Þrímenningarnir Davíð Stefán Guðmundsson, Magnús Ragnarsson og Erik Figueras Torras gerðu sér ferð til Norður Kóreu til að hlaupa maraþon fyrir skömmu. Þeir félagar settu saman ferðasögu sem lesa má hér að neðan. Sagan er rituð á ensku en er engu að síður verðug lesning fyrir alla hlaupara, sérstaklega þá ævintýragjarnari.
[The first part of the text below is personalized with Eric''s perspective. Nevertheless, the text has been written by the 3 of us, Magnús, Davíð and Eric]
Davíð Stefán Guðmundsson - Sprettur Sportsclub - 42 ára
Magnús Ragnarsson - Árbæjarskokk- 54 ára
Erik Figueras Torras - Hlaupahópur FH - 50 ára
In the Metro, a newspaper article about Sunday''s marathon.Marathon dayWe were already dizzy since we had lost two full nights before the marathon (trip to China, and whole-night trip China-Pyongyang) and the nights spent in the NK hotel were on a rock-hard bed with a very foul-smelling bathroom. But the main adversity so far had been the food in NK. If you looked at the dish steadily you could almost see things moving. It was always cold dishes, and they tasted always "bad".Therefore, I was eating a lot of the "Costco food" that I took along. Carbo hydrates power bars, powders and you-name-it stuff that I was pushing non-stop into my stomach. Magnús and Davíð in the meanwhile claimed that beer was the only way to load up on carbs.
The night before the marathon I woke up at 1.40 (I can still see the numbers of the watch) with some very weird waves of heat. First very hot, and then I was shivering cold. And this is the way I spent the whole night, having frustrated vomiting attempts (I´ve never been good at it) and diarrhea. And constantly having these weird waves of heat.
Like everything in NK, we had clear instructions from the international travel agency (run by UK staff) about what we could NOT do. And they had been very clear in that if we had any health issues, not to run. You don''t want to end up in the NK "healthcare system. You are not in the Boston marathon".
45.000 North Koreans at the stadium
I didn''t have any breakfast but as soon as everybody else was ready we were taken by bus to the stadium. We are talking of a BIG stadium with 45.000 North Koreans all neatly sitting and clapping and waving as the choreography mandated. It was insane that less than 1.200 runners (only 200 for the full marathon) were leaving and returning a stadium with 45.000 people cheering at us. All smartly dressed. And they didn''t move from their sits for 6 and a half hours!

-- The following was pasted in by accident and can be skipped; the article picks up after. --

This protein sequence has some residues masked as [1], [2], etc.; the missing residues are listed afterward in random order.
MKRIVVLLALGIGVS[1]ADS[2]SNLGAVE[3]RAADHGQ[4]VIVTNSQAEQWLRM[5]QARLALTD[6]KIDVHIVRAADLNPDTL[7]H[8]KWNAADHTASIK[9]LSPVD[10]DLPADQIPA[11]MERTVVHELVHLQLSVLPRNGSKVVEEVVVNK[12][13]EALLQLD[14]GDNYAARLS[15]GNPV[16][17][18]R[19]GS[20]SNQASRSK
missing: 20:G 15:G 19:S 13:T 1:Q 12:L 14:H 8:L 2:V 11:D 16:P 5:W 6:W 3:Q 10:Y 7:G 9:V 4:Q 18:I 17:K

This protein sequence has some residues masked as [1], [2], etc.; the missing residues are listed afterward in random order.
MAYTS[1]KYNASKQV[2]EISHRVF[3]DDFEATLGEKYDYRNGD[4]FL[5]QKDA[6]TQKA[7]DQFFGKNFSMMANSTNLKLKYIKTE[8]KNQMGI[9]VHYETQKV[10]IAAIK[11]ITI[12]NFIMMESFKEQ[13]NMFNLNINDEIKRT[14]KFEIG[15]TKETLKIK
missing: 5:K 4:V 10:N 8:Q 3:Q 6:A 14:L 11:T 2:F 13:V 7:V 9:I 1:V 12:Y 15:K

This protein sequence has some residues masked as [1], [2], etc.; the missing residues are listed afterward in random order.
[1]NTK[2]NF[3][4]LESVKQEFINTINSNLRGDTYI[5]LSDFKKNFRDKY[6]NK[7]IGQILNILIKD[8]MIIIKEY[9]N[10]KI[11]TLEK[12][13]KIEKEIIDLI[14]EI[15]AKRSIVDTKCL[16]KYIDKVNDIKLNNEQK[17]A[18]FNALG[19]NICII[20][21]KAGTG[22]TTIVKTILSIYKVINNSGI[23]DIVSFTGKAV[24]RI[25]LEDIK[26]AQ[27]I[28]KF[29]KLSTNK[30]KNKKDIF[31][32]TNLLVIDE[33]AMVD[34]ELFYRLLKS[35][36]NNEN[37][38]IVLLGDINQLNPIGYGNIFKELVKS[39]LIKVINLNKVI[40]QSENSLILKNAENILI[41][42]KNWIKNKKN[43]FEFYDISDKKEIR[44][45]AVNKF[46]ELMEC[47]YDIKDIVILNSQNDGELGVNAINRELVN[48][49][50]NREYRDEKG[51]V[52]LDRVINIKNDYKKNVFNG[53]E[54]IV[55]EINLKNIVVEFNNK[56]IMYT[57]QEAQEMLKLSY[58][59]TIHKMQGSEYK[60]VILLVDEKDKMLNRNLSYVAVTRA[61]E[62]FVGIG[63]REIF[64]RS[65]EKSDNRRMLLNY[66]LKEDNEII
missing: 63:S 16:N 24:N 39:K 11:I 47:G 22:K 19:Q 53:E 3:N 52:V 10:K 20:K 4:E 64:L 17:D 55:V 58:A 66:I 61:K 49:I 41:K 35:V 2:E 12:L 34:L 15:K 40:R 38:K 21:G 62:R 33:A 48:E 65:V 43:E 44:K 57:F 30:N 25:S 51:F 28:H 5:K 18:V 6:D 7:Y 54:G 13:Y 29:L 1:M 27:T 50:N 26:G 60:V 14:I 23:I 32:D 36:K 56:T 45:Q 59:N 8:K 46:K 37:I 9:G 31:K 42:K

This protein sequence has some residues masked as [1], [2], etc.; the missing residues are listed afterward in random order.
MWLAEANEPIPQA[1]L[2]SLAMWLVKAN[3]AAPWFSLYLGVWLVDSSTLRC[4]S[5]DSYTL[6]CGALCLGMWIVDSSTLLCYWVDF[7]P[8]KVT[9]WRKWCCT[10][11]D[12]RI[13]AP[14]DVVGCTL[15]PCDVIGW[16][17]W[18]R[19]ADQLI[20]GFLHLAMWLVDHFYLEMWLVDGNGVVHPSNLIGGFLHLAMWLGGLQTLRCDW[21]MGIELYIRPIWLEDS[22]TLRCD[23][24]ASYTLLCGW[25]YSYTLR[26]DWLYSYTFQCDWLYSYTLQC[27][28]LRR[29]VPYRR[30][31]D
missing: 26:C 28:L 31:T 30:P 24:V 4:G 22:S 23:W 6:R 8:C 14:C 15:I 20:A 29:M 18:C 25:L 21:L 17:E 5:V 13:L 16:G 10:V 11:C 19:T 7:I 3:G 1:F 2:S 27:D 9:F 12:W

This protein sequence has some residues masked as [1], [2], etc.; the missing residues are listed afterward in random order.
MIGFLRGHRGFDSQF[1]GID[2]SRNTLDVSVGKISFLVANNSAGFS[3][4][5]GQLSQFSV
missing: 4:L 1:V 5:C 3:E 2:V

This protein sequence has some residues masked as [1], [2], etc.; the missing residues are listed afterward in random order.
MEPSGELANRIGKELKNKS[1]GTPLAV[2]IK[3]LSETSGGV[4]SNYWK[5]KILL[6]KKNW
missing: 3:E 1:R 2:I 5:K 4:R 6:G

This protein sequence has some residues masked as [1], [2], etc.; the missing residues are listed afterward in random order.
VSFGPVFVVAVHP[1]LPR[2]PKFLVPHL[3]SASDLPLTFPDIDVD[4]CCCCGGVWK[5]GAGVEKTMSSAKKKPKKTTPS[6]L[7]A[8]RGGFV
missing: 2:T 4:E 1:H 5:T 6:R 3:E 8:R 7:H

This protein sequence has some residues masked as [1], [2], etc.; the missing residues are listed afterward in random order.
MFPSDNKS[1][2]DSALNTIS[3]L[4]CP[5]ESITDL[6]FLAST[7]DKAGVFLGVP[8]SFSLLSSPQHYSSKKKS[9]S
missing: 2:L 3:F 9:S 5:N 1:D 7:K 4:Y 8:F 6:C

We stood waiting in the entrance of the stadium hearing the crowds. From a long corridor where they were making us form Korean perfect lines. It is very crowdy, body against body. Small space. People shouting at us in Korean and blowing whistles at us. Difficult to make us obey a the choreography like the locals do. I hear my fellow travelers mention that they feel like Messi before entering a screaming stadium.But I am feeling bad, I can tell that another heat wave is coming while I am squeezed between all these people. I´ve been thinking the whole night and morning that, clearly, I cannot run the marathon, but still some weird force is forcing me to ignore the evidence. And then all these people are looking at me from above. I don''t understand.
They talk to me in Spanish, in English. Magnús comes and says [in Icelandic] "Eric talk to me in Icelandic; tell me your full name". I realize that I am laying on the floor. I just fainted. They are raising my legs. I hear comments like "look how white he is" - "it must be the heart" - "he must be having an epilepsy attack". One of our two NK guides (they always come in pairs to control one another) comes to tell me that I cannot run.
Fainted at the stadiumBut they have opened the portal and the thousand runners start moving. Confusion. They raise me up and I hear an unbelievably loud cheering. But I don''t look up, I don''t see anything. Magnús and Davíð are carrying me. Then we stop on the grass and we stand as the opening ceremony goes. I fall down again, one of the fellow travelers is a medical doctor from Argentina and talks to me in Spanish, asking all sorts of questions that I can´t answer. I am shivering with cold, literally shaking without control, and people are talking again of an epileptic attack. And they all take their coats off and wrap me up with them while lying on the grass with raised legs.The guide has talked to a somber and intimidating official (there is military everywhere) and they tell me that they are bringing stretchers and taking me to the ambulance.Waiting in the tunnel to the stadium, moments before I faint.